Introducing “Improv Kitchen.” In this new series, chef and host Nyesha Arrington will tackle a series of culinary challenges testing her creativity and resourcefulness in the kitchen. From unboxing mystery recipes to missions from fellow chefs and producers, chef Arrington will learn new techniques, problem solve, and utilize her own expertise to create dishes using what she has on hand.
On the premiere episode, chef Arrington receives a challenge from celebrity chef Aarón Sánchez via Zoom. “When you want to challenge another chef, you have to go back to the roots,” says chef Sánchez. “You have to choose an iconic dish that literally creates arguments at the dinner table.” And with that, chef Sánchez asks her to use her classic French cooking skills to put her own spin on a classic Mexican dish, carnitas from scratch — tortillas and all — and to incorporate Fanta into the dish.
“I’ve eaten a lot of tortillas, but I can’t say I’ve made a lot,” responds chef Arrington, but the challenge is on. Instead of pork shoulder, she subs in pork ribs, since that’s what’s in her fridge. First she creates a dry rub that she calls “Latin meets Mexican,” using turmeric, ground cumin, black pepper, onion powder, cinnamon, cumin, paprika, and dried oregano. Later, she’ll braise some with Fanta, allowing the corn syrup to help caramelize the ribs, and confit the rest with oranges and other aromatics.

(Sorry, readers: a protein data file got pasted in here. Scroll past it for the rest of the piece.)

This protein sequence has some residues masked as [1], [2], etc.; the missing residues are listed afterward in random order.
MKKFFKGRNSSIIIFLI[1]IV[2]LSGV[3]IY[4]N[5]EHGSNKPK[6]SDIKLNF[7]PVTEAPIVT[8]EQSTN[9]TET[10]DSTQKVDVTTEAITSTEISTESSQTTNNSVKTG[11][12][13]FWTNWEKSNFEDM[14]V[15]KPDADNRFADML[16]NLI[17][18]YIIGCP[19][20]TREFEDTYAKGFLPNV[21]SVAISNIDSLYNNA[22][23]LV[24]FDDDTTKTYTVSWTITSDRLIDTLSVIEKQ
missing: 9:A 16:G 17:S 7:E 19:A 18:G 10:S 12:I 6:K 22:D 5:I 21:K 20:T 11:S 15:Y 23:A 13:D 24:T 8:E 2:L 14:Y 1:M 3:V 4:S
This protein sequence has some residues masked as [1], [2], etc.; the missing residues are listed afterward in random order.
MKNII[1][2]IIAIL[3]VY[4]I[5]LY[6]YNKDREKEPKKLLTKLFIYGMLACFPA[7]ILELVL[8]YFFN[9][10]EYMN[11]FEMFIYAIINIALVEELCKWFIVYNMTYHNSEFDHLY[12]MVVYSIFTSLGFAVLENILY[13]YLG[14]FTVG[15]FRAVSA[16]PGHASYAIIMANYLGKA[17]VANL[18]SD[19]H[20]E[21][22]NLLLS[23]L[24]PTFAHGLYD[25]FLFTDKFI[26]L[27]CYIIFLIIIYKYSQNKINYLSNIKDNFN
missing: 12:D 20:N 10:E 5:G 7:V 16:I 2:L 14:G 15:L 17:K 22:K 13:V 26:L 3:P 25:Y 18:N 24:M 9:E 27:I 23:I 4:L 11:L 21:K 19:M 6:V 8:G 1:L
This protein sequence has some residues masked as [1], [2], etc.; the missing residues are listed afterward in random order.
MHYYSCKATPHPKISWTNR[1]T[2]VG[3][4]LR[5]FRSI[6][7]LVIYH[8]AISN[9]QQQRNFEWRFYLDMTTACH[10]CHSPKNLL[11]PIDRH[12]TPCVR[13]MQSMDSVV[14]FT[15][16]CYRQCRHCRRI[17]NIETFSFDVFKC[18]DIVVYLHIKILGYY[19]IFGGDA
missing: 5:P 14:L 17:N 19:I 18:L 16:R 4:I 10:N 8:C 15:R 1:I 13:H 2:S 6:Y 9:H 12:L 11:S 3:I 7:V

“That’s what I love about collaborations,” says Arrington. “You take these classic techniques and flavors that were in [chef Sánchez’s] family for generations, and then kind of take my global influences and create an amazing bite that is so authentic to that time. It’s a time stamp.”
While the meat rests, chef Arrington tries her hand at making both flour and corn tortillas. The corn tortillas take only one try and turn out the way she had hoped. But for the flour ones, chef Nyesha tries to sub bacon fat for lard, which ends up making the tortillas fall apart. After four different attempts, she figures out the right combination of flours and butter to get the correct consistency.
In the end, chef Arrington ends up with two types of carnitas tacos she’s extremely pleased with. “The creative process of cooking is about paying homage to tradition, but then taking those elements and adapting them to what you have,” she says. “This is a bite I will never forget.”